Archive for Auto Part

In Case You Didn’t Have Enough: More Mufflers

Posted in Auto Parts with tags , , , , , , , on July 28, 2010 by autoracingpower

We all are not lucky enough to race faster than the posted speed limits in our souped up hot rods. Rather than sit around depressed we are not famous NASCAR or F1 drivers, install quality parts into your street machine and show the asphalt who’s boss.

One of the easiest changes you can make to your stock ride is adding a performance muffler from Magnaflow. Magnaflow has been the leading manufacturer of exhaust components for over 20 years, and their mufflers are developed and designed to pass quality and performance evaluations.

Your racing venue, also known as your neighborhood, may have some noise laws—keep your speedracer’s tone within an acceptable decibel without sacrificing power. The flow-through design of Magnaflow’s Steel Race Series Mufflers puts the extra punch at the pedal.  And, they are available in multiple inlet/outlet sizes.

Plus, these mufflers don’t lack in the style department. They come in oval or round designs, stamped with the Magnaflow logo. They are crafted with smooth welds and polished for an endless shine. And, if their quality and looks don’t sell you, the Lifetime Magnaflow Warranty does.

Not quite ready to make the plunge for the Magnaflow 14151? Is that 5″ x 8″ Oval Race Muffler  with the 3.5″ Inlet/Outlet, 14″ Body Length just not calling your name? Try one of Magnaflow’s universal stainless steel round mufflers: Magnaflow 14616 or Magnaflow 14619..

Command the Asphalt Jungle with Magnaflow

Posted in Auto Parts with tags , , on July 19, 2010 by autoracingpower

When your car hits the road, make sure Magnaflow’s on your side. With the help of Street Series Magnaflow Mufflers, your ride goes from driving in to commanding the asphalt jungle. The Street Series mufflers are designed for more power on your import engine. Plus, Magnaflow ensures these mufflers are restriction free for wide open power that results in a premium tone without domineering noise.

Ditch the chrome tips! Magnaflow’s muffler are crafted from stainless steel which lasts up to 5 times longer than those cheap tips from the local auto shop. Plus, these Magnaflow mufflers boast extreme polishing thanks to premium 400 series stainless steel construction and intense polishing from the inlet to the tips that puts other mufflers to shame. Plus, you can choose your tip option for the wide assortment of Magnaflow mufflers for a totally custom setup.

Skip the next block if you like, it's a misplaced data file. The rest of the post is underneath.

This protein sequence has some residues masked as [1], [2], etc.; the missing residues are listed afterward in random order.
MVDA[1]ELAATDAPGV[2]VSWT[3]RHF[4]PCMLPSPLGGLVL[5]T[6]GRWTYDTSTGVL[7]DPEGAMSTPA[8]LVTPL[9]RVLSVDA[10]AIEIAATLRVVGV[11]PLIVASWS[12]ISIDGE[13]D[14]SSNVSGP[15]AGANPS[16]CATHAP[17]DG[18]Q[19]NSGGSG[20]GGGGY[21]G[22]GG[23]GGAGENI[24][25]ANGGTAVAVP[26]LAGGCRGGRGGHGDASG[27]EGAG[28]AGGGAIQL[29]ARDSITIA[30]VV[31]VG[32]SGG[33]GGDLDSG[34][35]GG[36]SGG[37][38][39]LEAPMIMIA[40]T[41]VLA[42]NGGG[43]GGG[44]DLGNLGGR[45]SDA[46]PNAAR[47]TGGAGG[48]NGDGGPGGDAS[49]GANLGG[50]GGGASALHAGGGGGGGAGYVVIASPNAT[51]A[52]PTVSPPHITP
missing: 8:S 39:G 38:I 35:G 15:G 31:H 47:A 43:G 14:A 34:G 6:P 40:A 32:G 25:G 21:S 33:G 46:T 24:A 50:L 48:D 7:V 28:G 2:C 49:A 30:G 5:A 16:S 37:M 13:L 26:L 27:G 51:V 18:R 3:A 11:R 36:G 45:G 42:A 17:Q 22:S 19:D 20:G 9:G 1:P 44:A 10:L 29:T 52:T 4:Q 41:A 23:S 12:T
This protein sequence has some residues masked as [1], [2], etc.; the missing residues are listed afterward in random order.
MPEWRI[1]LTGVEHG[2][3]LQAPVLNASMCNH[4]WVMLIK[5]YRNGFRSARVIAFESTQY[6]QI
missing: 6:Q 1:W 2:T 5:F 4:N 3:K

Interested in getting that deeper rumblin’ tone with a double tip setup? You’ve got a few options. The Magnaflow 14801 boasts a 2.5” Round DTM, or you could stick with the 2.5” inches but make it square with the Magnaflow 14802 2.5” Square DTM. When you need something a little bigger, check out the 3” double tips: 3” Round DTM (Magnaflow 14803) or 3” Square DTM (Magnaflow 14804).

Additional double tip variations also include:

Magnaflow 14815 – 3” Round Double-Wall Straight-Cut
Magnaflow 14805 – 3.5” Round Double-Wall Straight-Cut (3.75” tip length)
Magnaflow 14816 – 3.5” Round Double-Wall Straight-Cut (6.5” tip length)
Magnaflow 14807 – 4” Round Double-Wall Straight-Cut

Plus, each Magnaflow Street Series Mufflers is backed by a Lifetime Warranty!

Make Your Daily Driver Purr Like a Race Car

Posted in Auto Parts with tags , on July 7, 2010 by autoracingpower

Want your daily driver to rev with a more dignified tone? Does your rickety old truck need to be silenced? Need more power so you feel like you’re on the track next to Dale Earnhardt Jr.? If you do, these aftermarket exhaust pipes are worth checking out! Plus, they are manufactured by one of the industry’s most well-known brands—Magnaflow.

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Race Like a Pro

Posted in Auto Parts with tags , , on June 3, 2010 by autoracingpower